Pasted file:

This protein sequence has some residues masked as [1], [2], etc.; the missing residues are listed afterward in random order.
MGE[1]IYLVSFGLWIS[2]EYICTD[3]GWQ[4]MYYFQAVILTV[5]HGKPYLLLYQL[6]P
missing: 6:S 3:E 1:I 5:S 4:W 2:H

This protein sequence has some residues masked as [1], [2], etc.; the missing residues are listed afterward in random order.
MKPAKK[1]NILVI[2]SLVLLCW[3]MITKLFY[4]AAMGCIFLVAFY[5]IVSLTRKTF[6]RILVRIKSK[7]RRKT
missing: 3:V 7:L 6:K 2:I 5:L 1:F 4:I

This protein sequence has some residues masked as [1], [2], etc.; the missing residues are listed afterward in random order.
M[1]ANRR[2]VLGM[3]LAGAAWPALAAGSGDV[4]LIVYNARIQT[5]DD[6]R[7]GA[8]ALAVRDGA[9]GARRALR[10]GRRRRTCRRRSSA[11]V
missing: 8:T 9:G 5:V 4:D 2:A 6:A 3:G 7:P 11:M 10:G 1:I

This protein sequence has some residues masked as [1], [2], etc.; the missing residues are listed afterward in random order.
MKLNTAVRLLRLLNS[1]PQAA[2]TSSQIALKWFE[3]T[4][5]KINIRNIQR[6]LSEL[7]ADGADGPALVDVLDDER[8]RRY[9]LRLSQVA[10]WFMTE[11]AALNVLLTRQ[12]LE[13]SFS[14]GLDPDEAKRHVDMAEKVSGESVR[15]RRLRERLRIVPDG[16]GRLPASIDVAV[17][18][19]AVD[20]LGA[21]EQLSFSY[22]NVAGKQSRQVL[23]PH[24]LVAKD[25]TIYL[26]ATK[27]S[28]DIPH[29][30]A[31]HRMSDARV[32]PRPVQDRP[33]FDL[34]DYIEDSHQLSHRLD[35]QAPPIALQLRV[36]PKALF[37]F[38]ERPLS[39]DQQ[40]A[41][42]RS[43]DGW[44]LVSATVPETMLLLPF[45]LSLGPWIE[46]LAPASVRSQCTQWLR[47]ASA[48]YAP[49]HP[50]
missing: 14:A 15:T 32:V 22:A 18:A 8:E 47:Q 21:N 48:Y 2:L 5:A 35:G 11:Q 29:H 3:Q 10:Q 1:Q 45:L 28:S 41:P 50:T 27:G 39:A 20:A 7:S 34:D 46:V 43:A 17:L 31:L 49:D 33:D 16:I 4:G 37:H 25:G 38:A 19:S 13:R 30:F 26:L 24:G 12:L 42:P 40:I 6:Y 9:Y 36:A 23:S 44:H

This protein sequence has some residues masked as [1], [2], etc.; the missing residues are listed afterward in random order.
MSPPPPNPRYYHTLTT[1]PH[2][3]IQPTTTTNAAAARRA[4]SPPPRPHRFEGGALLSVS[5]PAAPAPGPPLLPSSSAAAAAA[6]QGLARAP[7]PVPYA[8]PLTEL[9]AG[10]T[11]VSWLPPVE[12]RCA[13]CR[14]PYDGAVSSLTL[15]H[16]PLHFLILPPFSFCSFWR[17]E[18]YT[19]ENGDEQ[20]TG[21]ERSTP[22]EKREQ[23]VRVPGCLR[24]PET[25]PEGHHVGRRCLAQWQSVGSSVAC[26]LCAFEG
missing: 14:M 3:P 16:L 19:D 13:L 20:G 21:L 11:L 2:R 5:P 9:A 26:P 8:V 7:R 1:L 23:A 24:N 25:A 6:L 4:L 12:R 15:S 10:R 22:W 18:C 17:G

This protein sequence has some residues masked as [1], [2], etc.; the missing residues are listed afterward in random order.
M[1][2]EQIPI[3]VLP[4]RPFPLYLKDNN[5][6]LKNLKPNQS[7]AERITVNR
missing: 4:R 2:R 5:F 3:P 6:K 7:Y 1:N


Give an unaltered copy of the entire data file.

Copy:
This protein sequence has some residues masked as [1], [2], etc.; the missing residues are listed afterward in random order.
MGE[1]IYLVSFGLWIS[2]EYICTD[3]GWQ[4]MYYFQAVILTV[5]HGKPYLLLYQL[6]P
missing: 6:S 3:E 1:I 5:S 4:W 2:H

This protein sequence has some residues masked as [1], [2], etc.; the missing residues are listed afterward in random order.
MKPAKK[1]NILVI[2]SLVLLCW[3]MITKLFY[4]AAMGCIFLVAFY[5]IVSLTRKTF[6]RILVRIKSK[7]RRKT
missing: 3:V 7:L 6:K 2:I 5:L 1:F 4:I

This protein sequence has some residues masked as [1], [2], etc.; the missing residues are listed afterward in random order.
M[1]ANRR[2]VLGM[3]LAGAAWPALAAGSGDV[4]LIVYNARIQT[5]DD[6]R[7]GA[8]ALAVRDGA[9]GARRALR[10]GRRRRTCRRRSSA[11]V
missing: 8:T 9:G 5:V 4:D 2:A 6:A 3:G 7:P 11:M 10:G 1:I

This protein sequence has some residues masked as [1], [2], etc.; the missing residues are listed afterward in random order.
MKLNTAVRLLRLLNS[1]PQAA[2]TSSQIALKWFE[3]T[4][5]KINIRNIQR[6]LSEL[7]ADGADGPALVDVLDDER[8]RRY[9]LRLSQVA[10]WFMTE[11]AALNVLLTRQ[12]LE[13]SFS[14]GLDPDEAKRHVDMAEKVSGESVR[15]RRLRERLRIVPDG[16]GRLPASIDVAV[17][18][19]AVD[20]LGA[21]EQLSFSY[22]NVAGKQSRQVL[23]PH[24]LVAKD[25]TIYL[26]ATK[27]S[28]DIPH[29][30]A[31]HRMSDARV[32]PRPVQDRP[33]FDL[34]DYIEDSHQLSHRLD[35]QAPPIALQLRV[36]PKALF[37]F[38]ERPLS[39]DQQ[40]A[41][42]RS[43]DGW[44]LVSATVPETMLLLPF[45]LSLGPWIE[46]LAPASVRSQCTQWLR[47]ASA[48]YAP[49]HP[50]
missing: 14:A 15:T 32:V 22:A 18:A 8:E 47:Q 21:N 48:Y 2:L 5:A 35:G 11:Q 29:H 3:Q 10:Q 1:Q 45:L 28:S 41:P 50:T 27:G 39:A 20:A 7:S 34:D 46:V 43:A 17:L 31:L 49:D 33:D 16:I 4:G 37:H 25:G 38:A 19:S 13:R 30:F 26:L 24:G 12:L 42:P 40:I 6:Y 9:Y 36:A 23:S 44:H

This protein sequence has some residues masked as [1], [2], etc.; the missing residues are listed afterward in random order.
MSPPPPNPRYYHTLTT[1]PH[2][3]IQPTTTTNAAAARRA[4]SPPPRPHRFEGGALLSVS[5]PAAPAPGPPLLPSSSAAAAAA[6]QGLARAP[7]PVPYA[8]PLTEL[9]AG[10]T[11]VSWLPPVE[12]RCA[13]CR[14]PYDGAVSSLTL[15]H[16]PLHFLILPPFSFCSFWR[17]E[18]YT[19]ENGDEQ[20]TG[21]ERSTP[22]EKREQ[23]VRVPGCLR[24]PET[25]PEGHHVGRRCLAQWQSVGSSVAC[26]LCAFEG
missing: 14:M 3:P 16:L 19:D 13:L 20:G 21:L 11:L 2:R 5:P 9:A 26:P 8:V 7:R 1:L 23:A 24:N 25:A 6:L 4:L 12:R 15:S 10:R 22:W 18:C 17:G

This protein sequence has some residues masked as [1], [2], etc.; the missing residues are listed afterward in random order.
M[1][2]EQIPI[3]VLP[4]RPFPLYLKDNN[5][6]LKNLKPNQS[7]AERITVNR
missing: 4:R 2:R 5:F 3:P 6:K 7:Y 1:N